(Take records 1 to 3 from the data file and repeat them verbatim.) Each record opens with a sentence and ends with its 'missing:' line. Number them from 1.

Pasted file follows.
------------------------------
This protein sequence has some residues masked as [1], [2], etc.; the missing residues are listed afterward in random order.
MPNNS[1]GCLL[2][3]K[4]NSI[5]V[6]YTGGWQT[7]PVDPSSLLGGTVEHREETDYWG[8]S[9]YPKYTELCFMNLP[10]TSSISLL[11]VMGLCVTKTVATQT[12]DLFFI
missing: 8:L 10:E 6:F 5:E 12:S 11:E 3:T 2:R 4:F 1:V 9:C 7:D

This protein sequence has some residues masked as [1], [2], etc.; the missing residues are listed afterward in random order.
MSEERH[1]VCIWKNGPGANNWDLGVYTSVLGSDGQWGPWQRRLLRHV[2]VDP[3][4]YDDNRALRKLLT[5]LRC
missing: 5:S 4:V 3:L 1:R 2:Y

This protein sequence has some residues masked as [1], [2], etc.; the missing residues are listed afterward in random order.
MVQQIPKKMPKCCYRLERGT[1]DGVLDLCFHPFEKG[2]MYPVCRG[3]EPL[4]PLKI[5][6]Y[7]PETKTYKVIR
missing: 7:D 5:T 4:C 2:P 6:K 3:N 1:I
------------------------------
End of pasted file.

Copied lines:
This protein sequence has some residues masked as [1], [2], etc.; the missing residues are listed afterward in random order.
MPNNS[1]GCLL[2][3]K[4]NSI[5]V[6]YTGGWQT[7]PVDPSSLLGGTVEHREETDYWG[8]S[9]YPKYTELCFMNLP[10]TSSISLL[11]VMGLCVTKTVATQT[12]DLFFI
missing: 8:L 10:E 6:F 5:E 12:S 11:E 3:T 2:R 4:F 1:V 9:C 7:D

This protein sequence has some residues masked as [1], [2], etc.; the missing residues are listed afterward in random order.
MSEERH[1]VCIWKNGPGANNWDLGVYTSVLGSDGQWGPWQRRLLRHV[2]VDP[3][4]YDDNRALRKLLT[5]LRC
missing: 5:S 4:V 3:L 1:R 2:Y

This protein sequence has some residues masked as [1], [2], etc.; the missing residues are listed afterward in random order.
MVQQIPKKMPKCCYRLERGT[1]DGVLDLCFHPFEKG[2]MYPVCRG[3]EPL[4]PLKI[5][6]Y[7]PETKTYKVIR
missing: 7:D 5:T 4:C 2:P 6:K 3:N 1:I